In April 1878, Mark Twain and his family traveled to Europe. Overloaded with creative ideas, Twain had hoped that the sojourn would spark his creativity enough to bring at least one of the books in his head to fruition. Instead, he wrote of his walking tour of Europe, describing his impressions of the Black Forest, the Matterhorn, and other attractions.
Neglected for years, A Tramp Abroad sparkles with Twain’s shrewd observations and highly opinionated comments on Old World culture and showcases his unparalleled ability to integrate humorous sketches, autobiographical tidbits, and historical anecdotes in a consistently entertaining narrative.
Cast in the form of a walking tour through Germany, Switzerland, France, Italy, and England, A Tramp Abroad includes among its adventures a voyage by raft down the Neckar and an ascent of Mont Blanc by telescope, as well as the author’s attempts to study art - a wholly imagined activity Twain “authenticated” with his own wonderfully primitive pictures. This book reveals Mark Twain as a mature writer and is filled with brilliant prose, insightful wit, and Twain’s unerring instinct for the truth.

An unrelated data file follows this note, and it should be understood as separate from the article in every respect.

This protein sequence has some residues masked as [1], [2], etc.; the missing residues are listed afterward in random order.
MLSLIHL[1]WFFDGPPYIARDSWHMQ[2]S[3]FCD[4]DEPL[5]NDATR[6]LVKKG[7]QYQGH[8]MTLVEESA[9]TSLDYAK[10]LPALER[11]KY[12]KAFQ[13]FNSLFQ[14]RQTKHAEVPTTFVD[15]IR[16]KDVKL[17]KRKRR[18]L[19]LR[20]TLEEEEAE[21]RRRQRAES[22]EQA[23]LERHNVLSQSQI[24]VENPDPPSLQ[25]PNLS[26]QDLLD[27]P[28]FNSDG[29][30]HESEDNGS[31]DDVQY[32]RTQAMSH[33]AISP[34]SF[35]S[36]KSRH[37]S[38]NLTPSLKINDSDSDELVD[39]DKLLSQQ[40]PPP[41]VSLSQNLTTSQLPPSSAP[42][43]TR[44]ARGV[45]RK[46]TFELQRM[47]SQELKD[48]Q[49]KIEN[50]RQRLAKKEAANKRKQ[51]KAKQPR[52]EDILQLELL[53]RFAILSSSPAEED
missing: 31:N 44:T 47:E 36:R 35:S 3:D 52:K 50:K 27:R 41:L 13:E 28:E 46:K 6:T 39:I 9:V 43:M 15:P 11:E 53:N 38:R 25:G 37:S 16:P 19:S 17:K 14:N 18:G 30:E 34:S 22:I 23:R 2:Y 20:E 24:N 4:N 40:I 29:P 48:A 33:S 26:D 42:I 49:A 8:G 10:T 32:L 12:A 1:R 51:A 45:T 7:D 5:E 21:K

Public Domain (P)2011 Blackstone Audio, Inc.
“[A Tramp Abroad] is delicious, whether you open it at the sojourn in Heidelberg, or the voyage down the Neckar on a raft, or the mountaineering in Switzerland, or the excursion beyond the Alps into Italy.” (William Dean Howells)
This is a hoot, as Mark Twain goes on a "walking tour" of the forests of Germany and the mountains and lakes of Switzerland. ("Walking" is in quotes because he spends most of his time on trains or cadging rides from raftsmen on the Nekar River.) There's quite a bit of real history and folklore here, as well as some beautiful travel writing; but Twain can't resist the temptation to pad his mountain-climbing and forest-browsing exploits with tall tales worthy of ... well, Mark Twain. It's hard to imagine that anyone could listen to Twain's description of arduously "climbing" one of the Swiss Alps -- actually, tracing the view to the top of the mountain by means of a hired telescope -- without roaring with laughter. His travelling companion, in real life the pastor Joe Twichell, here referred to as Twain's "agent, Harris," gets to play the straight man for much of Twain's humor. It's not as well known as some of Twain's other travel books, but it's as funny and delightful as the best of them. Grover Gardner gives his usual outstanding performance.
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